Alamaya is one of the seven orphan baby elephants rescued by the David Sheldrick Wildlife Trust (DSWT), whose names adorn our Elephant Strength Gin miniature bottles. We chose to foster these seven beautiful elephants as they’ve shown an incredible strength and persistence, overcoming terrible heartaches, unbelievable traumas, injuries and losses of their family.

In March 2015, DSWT received the news from the Mara Conservancy wardens and rangers within the Maasai Mara National Reserve who had been monitoring the young, approximately 14 months old calf for some time. It had become clear to them that this abandoned baby was orphaned, as he had already been ravaged by hyenas. The fate of his herd and mother, and the reason for his abandonment, remains a mystery.

Mobilised DSWT and Kenya Wildlife Service (KWS) veterinary unit teams rushed to the area where the calf was last seem, and struggled with capturing Alamaya – despite being injured he remained really strong. On close inspection upon arrival at DSWT, it was been discovered that his rear had been chewed up, with his genitals damaged and his tail bitten clean off. His rescue had come in the nick of time. After the treatment and a warm welcome from 33 other orphans, he was helped to his feet and within an hour he was drinking fresh water and eating fresh greens.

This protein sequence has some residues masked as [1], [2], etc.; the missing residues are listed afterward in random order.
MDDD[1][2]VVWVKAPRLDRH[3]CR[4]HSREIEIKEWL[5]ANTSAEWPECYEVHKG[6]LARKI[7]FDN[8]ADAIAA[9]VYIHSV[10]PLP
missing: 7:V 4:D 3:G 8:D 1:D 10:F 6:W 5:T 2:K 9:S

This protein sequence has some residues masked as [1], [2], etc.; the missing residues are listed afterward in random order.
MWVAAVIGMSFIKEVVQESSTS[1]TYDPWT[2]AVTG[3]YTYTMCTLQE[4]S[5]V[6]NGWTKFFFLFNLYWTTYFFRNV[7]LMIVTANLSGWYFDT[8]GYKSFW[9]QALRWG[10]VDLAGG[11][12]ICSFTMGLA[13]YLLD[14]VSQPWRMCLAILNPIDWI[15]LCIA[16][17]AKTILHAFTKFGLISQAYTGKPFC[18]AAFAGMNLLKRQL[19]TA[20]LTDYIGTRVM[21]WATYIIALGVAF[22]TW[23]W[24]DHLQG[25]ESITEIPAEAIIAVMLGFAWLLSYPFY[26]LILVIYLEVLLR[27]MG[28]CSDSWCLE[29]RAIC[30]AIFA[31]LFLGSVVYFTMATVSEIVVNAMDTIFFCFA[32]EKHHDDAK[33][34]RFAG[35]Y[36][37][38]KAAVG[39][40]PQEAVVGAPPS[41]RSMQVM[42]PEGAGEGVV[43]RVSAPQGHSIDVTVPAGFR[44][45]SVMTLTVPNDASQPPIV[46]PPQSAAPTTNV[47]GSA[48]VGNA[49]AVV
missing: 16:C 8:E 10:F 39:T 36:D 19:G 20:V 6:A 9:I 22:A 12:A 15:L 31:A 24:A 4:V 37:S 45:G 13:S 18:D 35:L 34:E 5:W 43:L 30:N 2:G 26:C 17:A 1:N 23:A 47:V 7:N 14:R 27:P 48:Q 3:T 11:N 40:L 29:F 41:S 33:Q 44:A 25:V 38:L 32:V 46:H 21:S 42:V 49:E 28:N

Alamaya’s story does have an extraordinary twist however. Initially DSWT team thought Alamaya was a female, and their first reports indicated as much, but an operation three months after his rescue was performed to help cut away scar tissue which was inhabiting Alamaya urinating properly. Early on in the operation it was discovered that Alamaya was a he, so severe were his injuries that nothing remained that could obviously indicate that.

He was named Alamaya, which is the Maa word for ‘Brave’. He was rescued not far from where little Boromoko was rescued, and has an identical face, with prominent protruding bug eyes fringed with beautiful eye lashes. He has the same loving easy nature and has settled in surprisingly fast to Nursery life.

Watch a rescue video here.

Photo copyright and text: David Sheldrick Wildlife Trust